conflicts arises between work life and personal life among university
employees, it also affect the quality of higher education.

Cinamon & Rich (2005) in his study entitled work
family conflict among female teachers finds various
occupational-related demands among teachers have been found to increase
conflict between work and family. Employment hours have been consistently and
positively associated with WFC However, research by found that stressors
specific to teaching (i.e., class size, number of students with special needs,
teachers’ investment in student misbehavior and teachers’ investment in
relationships with student’s parents) explained more variance in WFC than did
generic work stressors such as the number of hours worked. They found that
greater investment in students’ misbehaviour and in students’ parents increased
their WFC.

Gunter
et al. (2005) explained several characteristics
of the teaching profession make conflict between work and family among teachers
an important issue to study. Some unique characteristics about the teaching
profession may contribute to teacher stress. Excessive workload and role overload
is commonly reported as a source of stress among teachers working hour
for female doctors. This study concludes the home domain aspect has influenced
not only female but also the male specialist in the preference of their career
focus.

Wesley and Muthuswamy
(2005) in a study of teachers in an engineering
colleges at Coimbatore in India, found that work to family conflict was more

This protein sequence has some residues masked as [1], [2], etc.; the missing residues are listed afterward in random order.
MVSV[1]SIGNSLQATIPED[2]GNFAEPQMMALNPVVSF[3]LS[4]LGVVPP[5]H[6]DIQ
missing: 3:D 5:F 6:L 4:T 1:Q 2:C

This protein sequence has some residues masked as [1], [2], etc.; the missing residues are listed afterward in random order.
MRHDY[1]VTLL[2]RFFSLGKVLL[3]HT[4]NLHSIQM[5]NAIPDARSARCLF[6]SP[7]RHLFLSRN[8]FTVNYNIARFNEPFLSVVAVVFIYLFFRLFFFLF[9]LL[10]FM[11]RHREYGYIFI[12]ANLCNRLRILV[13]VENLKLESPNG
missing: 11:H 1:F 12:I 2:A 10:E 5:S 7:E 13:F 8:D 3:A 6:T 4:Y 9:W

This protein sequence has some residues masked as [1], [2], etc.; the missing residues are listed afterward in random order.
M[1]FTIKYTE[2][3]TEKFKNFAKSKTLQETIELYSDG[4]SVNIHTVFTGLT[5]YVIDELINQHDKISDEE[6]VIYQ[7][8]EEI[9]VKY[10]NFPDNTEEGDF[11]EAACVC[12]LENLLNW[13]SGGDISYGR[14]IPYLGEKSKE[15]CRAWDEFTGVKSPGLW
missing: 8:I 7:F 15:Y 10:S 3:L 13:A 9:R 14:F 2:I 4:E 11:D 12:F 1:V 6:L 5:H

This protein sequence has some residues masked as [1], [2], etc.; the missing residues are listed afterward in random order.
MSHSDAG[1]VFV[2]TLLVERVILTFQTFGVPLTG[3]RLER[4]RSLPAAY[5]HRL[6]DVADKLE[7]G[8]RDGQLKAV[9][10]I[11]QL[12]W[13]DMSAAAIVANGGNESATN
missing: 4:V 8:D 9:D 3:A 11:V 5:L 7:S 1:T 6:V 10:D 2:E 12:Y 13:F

prevalent than family to work conflict, thus indicating that permeability of
work into family was more than permeability of family into work.

2.     
Objecectives and Limitation of the study

the
main objective of the study is to analyze the work life conflict of women
faculty and to know about the organisational support to overcome from this
issue. The limitation is time and area confined .

3.     
Research Methodology

In this study the descriptive research design is applied.
Both primary and secondary data is used as sources of data for this proposed
study. Questionnaire is an instrument  used to collect the primary data.
Tiruvannamalai,Villupuram  and Vellore
Districts  are the study area and women
faculties of higher educational institutions in the above mentioned districts
are  sample unit of the study. The sample
size was 500 and Stratified Random  sampling
technique is adopted for this study.

5. Data analysis

5.1  Work Life Conflict of Women Faculties

Sl. No.

Particulars

Mean

SD

Status

1.

Work having a positive
impact upon my home life

3.18

0.12

Frequently

2.

Feeling emotionally
drained when I get home from work

4.68

0.10

Always

3.

Feeling that I have
enough time for myself

2.12

0.14

Sometimes

4.

Wishing I had more time
to do things with the family

2.14

0.13

Sometimes

5.

My commitment to my job
inhibiting my leisure activities

4.08

0.16

Often

6.

My personal demands
interfering with my work

4.72

0.11

Always

7.

Family life interfering
with my work

4.66

0.10

Always

8.

Difficulty in coping
with conflicting demands between work life and home life

3.66

0.16

Often

9.

Getting home from work
and feeling unable to switch off and relax

3.20

0.10

Frequently

            The